An Equation to Explain Application Response Time

Ever wonder why it takes so long to get an application reply over the WAN?  Why do applications that work well during test and acceptance become performance dogs when rolled out to the user population?  What factors govern response time and what can be done to improve them?  We developed a simple equation that explains the basics.

Poor application performance renders users unproductive--therefore, application performance measurement over a WAN must capture the user's experience.  The most useful measure of the user's experience is task response time.

A task is each user interaction with the application during a session or process.  Task time is measured from the moment the user enters an application query, command, function, etc. requiring a server response, to the moment the user receives the response and can proceed.  Some call this "user wait time"-or in the case of the Web, "page load time" (PLT).  The aggregation of these individual task completion times defines application "responsiveness" perceived by the user.

Here is our easy-to-understand equation that shows the major variables affecting the response time a user experiences.

Copyright 2000-2008, NetForecast, Inc.

Where:

AppTurns are the application client-server software interactions (turn count) needed to generate a user-level system response or task.  Turns do not include two-way TCP interactions (e.g., ACKs).  The user is not aware of turns.

Bandwidth is the minimum bandwidth (in bits per second) across all network links between the user and the application server.  The slowest link is typically the user's access line to the network.  Useable link bandwidth may be reduced by traffic conflicts (congestion) and protocol inefficiency (e.g., small TCP window size).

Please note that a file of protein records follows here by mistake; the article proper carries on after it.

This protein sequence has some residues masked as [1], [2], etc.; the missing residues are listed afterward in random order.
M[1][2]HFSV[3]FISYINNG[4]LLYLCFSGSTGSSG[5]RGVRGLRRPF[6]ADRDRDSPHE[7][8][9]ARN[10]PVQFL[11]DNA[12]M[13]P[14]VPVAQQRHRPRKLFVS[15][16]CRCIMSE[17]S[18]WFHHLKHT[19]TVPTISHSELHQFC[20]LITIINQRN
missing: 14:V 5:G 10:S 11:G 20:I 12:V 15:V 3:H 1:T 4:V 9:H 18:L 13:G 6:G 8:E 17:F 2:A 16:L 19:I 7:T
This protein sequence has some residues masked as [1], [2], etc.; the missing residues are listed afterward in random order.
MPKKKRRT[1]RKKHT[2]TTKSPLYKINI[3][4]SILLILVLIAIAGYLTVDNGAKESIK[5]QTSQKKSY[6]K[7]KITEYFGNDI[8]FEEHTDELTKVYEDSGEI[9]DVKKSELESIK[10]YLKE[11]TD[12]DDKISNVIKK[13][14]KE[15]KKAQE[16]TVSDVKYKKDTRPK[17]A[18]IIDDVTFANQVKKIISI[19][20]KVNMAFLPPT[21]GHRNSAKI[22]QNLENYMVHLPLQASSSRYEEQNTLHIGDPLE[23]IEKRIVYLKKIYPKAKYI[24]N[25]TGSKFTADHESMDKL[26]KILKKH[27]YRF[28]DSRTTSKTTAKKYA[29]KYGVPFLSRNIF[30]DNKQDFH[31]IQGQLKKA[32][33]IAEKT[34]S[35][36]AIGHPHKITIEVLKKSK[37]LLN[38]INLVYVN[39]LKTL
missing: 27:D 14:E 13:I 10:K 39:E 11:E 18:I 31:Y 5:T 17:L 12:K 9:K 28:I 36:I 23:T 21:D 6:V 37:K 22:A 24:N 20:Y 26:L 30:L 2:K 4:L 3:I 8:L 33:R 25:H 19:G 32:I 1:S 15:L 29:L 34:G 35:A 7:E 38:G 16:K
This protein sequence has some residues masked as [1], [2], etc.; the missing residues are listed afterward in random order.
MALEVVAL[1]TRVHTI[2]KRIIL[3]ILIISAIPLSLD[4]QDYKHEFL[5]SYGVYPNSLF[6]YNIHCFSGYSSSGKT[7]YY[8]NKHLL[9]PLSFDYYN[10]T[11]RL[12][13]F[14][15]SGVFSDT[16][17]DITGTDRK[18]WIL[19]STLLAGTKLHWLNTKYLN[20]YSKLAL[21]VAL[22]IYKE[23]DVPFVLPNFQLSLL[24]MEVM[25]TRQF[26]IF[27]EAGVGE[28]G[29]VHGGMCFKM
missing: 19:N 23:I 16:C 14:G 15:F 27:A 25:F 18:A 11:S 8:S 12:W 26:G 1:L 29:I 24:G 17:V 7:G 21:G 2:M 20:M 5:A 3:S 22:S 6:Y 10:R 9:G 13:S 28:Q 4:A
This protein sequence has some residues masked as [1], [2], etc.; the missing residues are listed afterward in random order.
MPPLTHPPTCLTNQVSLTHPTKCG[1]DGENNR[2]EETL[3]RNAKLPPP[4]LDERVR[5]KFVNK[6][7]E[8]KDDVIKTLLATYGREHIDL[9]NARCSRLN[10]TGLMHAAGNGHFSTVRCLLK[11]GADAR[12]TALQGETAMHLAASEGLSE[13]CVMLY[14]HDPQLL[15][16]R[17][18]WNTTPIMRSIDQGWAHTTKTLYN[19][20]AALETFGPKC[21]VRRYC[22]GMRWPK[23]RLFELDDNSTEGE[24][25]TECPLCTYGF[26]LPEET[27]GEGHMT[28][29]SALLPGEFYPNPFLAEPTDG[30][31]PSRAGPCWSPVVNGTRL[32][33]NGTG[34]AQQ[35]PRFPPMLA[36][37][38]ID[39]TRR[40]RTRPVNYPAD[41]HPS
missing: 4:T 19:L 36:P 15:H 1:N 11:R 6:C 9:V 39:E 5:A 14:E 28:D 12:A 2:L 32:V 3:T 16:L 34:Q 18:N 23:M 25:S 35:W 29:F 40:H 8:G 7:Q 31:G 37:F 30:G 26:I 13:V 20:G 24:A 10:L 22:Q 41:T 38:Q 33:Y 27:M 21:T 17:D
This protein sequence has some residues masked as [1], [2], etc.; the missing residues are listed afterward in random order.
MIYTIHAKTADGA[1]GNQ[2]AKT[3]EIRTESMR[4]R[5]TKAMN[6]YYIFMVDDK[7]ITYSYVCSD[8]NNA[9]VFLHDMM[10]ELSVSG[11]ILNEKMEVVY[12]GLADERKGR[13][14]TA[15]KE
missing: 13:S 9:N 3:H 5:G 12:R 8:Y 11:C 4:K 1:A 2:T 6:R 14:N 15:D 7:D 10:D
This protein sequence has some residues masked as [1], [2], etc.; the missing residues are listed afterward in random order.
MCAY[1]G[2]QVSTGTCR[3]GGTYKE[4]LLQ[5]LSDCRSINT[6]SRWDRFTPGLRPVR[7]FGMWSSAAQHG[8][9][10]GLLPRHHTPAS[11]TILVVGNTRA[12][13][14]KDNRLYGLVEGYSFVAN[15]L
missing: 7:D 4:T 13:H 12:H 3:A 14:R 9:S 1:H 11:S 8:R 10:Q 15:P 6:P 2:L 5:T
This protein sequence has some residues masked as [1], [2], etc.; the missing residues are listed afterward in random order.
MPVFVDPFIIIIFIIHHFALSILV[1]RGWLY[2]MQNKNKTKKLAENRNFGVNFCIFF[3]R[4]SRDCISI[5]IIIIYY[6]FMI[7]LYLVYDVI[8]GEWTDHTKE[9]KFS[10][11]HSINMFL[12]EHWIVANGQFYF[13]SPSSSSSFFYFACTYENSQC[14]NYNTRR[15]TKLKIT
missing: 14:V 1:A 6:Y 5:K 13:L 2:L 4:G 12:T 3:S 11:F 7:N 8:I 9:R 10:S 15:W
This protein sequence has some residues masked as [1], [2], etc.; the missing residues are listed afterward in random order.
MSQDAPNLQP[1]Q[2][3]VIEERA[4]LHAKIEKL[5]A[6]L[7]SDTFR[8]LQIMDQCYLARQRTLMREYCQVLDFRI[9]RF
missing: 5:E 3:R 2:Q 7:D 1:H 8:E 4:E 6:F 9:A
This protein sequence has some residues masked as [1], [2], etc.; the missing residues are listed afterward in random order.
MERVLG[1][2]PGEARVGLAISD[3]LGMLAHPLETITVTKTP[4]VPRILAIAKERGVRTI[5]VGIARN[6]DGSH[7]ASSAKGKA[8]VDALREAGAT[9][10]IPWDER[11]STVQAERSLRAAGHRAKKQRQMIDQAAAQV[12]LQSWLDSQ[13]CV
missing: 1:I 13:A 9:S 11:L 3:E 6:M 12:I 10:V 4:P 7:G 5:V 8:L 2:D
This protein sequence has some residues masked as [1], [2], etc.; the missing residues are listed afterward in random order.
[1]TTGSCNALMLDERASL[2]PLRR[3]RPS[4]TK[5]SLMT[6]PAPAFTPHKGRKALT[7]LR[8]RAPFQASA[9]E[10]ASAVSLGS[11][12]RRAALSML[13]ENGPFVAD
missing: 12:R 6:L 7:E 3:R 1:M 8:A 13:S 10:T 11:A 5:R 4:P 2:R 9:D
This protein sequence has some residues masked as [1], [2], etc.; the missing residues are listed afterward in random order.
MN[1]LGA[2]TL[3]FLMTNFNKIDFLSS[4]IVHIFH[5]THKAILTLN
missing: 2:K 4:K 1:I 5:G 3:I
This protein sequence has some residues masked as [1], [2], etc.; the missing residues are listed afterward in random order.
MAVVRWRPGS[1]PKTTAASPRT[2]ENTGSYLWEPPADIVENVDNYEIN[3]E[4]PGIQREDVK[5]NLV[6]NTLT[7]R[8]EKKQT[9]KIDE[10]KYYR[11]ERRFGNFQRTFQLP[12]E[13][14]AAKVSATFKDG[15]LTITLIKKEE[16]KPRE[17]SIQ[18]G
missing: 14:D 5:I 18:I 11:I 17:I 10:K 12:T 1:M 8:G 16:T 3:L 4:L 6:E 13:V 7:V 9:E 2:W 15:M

Cc (Compute Client) is the total processing time (seconds) required by the client device.

Cs (Compute Server) is the total processing time (seconds) required by the server(s).

Payload is information content (in bytes) that must be delivered to/from the user's device.

R is the task response time, which is the elapsed time (in seconds) between a user action (e.g., mouse click, enter, return) and the system response (client, network, server), so the user can proceed with the process. 

RTT is the round-trip-time (in seconds) between the user and the application server.

The AppTurn-RTT product is the key response time factor and it is growing at an alarming rate.  Today's typical business-to-business web page requires more than 90 AppTurns to load compared to just 50 AppTurns 5 years ago.  Furthermore, due to globalization and data center consolidation those pages are being delivered to users who are farther away from the server.  Multiply ever larger AppTurn and RTT values and you get a big number, which causes a long response time.

The other culprit in the equation is payload size, which is also growing.  Those same business-to-business web pages average more than 500,000 Bytes in size, up from 150,000 Bytes 5 years ago.  Yes, broadband helps but it can't keep up if there is a lot of competing traffic causing congestion.

We used to recommend fixing the application, but that is no longer an option for most enterprises.  The real solution comes from the large array of application delivery system vendors.  More on them later.

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Copyright © 2008 IDG Communications, Inc.

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